Liz Curtis Higgs has been telling tales since she attempted her first novel—handwritten in a marble notebook—at the tender age of ten. Award-winning careers in radio broadcasting, public speaking, nonfiction writing, and children’s books honed Liz’s storytelling talents, bringing her back to her first love, writing fiction.
She’s the author of 28 books, with more than 3 million copies in print, including Here Burns My Candle, winner of the RT Book Reviews Best Inspirational Romance of 2010, and her latest Scottish historical novel, Mine Is the Night.
Liz and her husband, Bill, live in a nineteenth-century farmhouse in Kentucky and are the proud (and relieved!) parents of two college grads, Matthew and Lillian. For more about Liz, visit or connect with her on Facebook or Twitter.
Why They Appear and What to Do with Them
Every novel I’ve written has at least one fairly major character who wasn’t part of the original plot: Norah in Mixed Signals; Duncan in Thorn in My Heart; Gibson in Here Burns My Candle. The scenario is always the same: my fingers are flying across the keyboard when an unnamed person strolls on stage as if they belong there.
Truth is, they usually do belong in the scene; I just don’t know why yet.
You may be tempted, like Pippin in The Lord of the Rings: Two Towers, to say, “Don’t talk to it! Don’t encourage it!” But my advice is, simply listen and type. See what this stranger has to offer and how the others on stage respond. If he or she takes the conversation in a compelling new direction, or prods another character to reveal some hitherto hidden truth, or adds much-needed color to the story, then make the newcomer welcome, and offer a prayer of thanks to the One who knows what your story needs even more than you do.
I believe every novel we’re ever going to write, first word to last, already lives inside us. Our job as writers is to get out of the way and let that story flow. Plotting is helpful and character analysis is wise, but we run the danger of merely marching wooden figures across a chessboard. Better to let the story breath, watch the characters dance, and embrace the element of surprise.
In chapter ten of my latest novel, Mine Is the Night, Elisabeth Kerr is seeking employment with a tailor, who is apologizing for offering such meager wages. He confesses to her, “My Peter is growing so fast I canna keep him in shoes.” Then Elisabeth felt a tug at her heart. “You have a son?”
I felt a tug at my heart too, but for an altogether different reason. “A son?! What son?” The lad soon whispered his name—Peter—then remained offstage for seven chapters while we got to know each other. When he finally bounded down the turnpike stair, Elisabeth was instantly smitten with the child. So, it seems, were my readers.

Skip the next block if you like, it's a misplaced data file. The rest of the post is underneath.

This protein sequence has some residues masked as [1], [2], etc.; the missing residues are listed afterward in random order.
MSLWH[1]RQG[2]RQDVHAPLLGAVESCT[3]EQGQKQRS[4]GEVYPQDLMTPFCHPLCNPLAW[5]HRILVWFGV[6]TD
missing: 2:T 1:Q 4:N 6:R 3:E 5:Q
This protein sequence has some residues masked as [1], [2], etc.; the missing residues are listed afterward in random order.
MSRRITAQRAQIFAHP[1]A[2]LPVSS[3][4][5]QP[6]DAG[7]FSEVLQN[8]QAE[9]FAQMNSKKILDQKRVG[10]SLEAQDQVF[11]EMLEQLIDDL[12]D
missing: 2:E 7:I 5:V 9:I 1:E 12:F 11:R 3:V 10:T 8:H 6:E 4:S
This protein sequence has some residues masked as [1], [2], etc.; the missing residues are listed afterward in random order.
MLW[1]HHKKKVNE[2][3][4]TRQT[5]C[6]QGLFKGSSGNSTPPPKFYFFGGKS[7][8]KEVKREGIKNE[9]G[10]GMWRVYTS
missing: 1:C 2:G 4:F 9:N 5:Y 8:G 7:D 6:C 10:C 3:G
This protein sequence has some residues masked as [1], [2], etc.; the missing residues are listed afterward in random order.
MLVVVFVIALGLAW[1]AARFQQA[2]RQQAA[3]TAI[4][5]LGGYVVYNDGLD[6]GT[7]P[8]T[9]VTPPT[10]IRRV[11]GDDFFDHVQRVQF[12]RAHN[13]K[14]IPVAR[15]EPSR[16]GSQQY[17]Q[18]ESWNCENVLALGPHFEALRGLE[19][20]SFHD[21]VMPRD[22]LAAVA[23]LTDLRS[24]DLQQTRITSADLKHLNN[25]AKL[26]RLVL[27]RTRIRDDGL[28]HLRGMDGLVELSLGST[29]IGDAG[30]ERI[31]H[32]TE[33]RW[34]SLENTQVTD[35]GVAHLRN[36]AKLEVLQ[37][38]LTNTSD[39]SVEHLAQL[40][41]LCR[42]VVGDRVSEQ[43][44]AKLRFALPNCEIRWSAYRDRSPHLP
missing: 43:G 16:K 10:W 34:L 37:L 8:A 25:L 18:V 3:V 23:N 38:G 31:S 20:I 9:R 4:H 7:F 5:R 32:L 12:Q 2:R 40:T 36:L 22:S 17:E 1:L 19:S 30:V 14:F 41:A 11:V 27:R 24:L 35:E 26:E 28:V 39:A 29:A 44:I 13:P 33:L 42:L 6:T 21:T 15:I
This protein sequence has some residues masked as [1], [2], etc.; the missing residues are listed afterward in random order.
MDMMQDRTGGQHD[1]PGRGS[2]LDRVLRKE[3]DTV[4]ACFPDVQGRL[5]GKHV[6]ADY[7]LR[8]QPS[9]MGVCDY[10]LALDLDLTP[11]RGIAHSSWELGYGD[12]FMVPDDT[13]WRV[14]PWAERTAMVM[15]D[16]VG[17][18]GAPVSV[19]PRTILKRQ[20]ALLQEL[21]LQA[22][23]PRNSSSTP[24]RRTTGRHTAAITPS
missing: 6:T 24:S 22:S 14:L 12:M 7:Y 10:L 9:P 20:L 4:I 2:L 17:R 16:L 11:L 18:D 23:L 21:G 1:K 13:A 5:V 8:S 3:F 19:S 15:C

In my online Book Club I discovered why this red-haired boy belonged in the story. One woman wrote, “Peter is charming, and we see through him how Bess relates to children.” Why didn’t I think of that? If you want to show a character longing to be a mother, let a child take her hand. As another astute reader put it, ” Adding Peter’s character was a good way to explore the maternal urges that Elisabeth was dealing with, and helped her realize that she really did want to remarry and have children someday.”
I could pretend that was my intent all along, but you know the truth: Peter was sent to me like a gift from above to give the story something it lacked. “Peter brings innocence and laughter to the story,” another reader observed. Indeed, I smiled every time he appeared. Obligingly, during the serious exchanges he trotted off to take a nap or play with friends. He knew when he was needed and when his exuberance would get in the way.
I’m learning to trust the Lord when he brings unexpected characters my way, and to react as his disciples did when they found Jesus speaking with a Samaritan woman at a well. They were “surprised to find him talking with a woman. But no one asked, ‘What do you want?’ or ‘Why are you talking with her?’” (John 4:27)
She may have walked into the scene unbidden, unnamed, and without any physical description, yet the story would have been meaningless without her.
When a stranger appears in your story, offer them a chair, a bite to eat, a drink of water, and see what happens.
She lost everything she loved.
He had everything she needed.
But could she find the courage to trust him?
Stepping from a battered coach on a rainy April eve, newly widowed Elisabeth Kerr must begin again, without husband or title, property or fortune. She is unafraid of work and gifted with a needle, but how will she stitch together the tattered remnants of her life? And who will mend her heart, torn asunder by betrayal and deception?
Elisabeth has not come to Selkirk alone. Her mother-in-law, Marjory Kerr, is a woman undone, having buried her husband, her sons, and any promise of grandchildren. Dependent upon a distant cousin with meager resources, Marjory dreads the future almost as much as she regrets the past. Yet joy still comes knocking, and kindness is found in unexpected places.
Then a worthy hero steps forward, rekindling a spark of hope. Will he risk his reputation to defend two women labeled as traitors to the crown? Or will a wealthy beauty, untainted by scandal, capture his affections?
The heartrending journey of the Kerr women comes to a glorious finish in Mine Is the Night, a sparkling gem of redemption and restoration set in eighteenth-century Scotland.
WaterBrook Press – March 15, 2011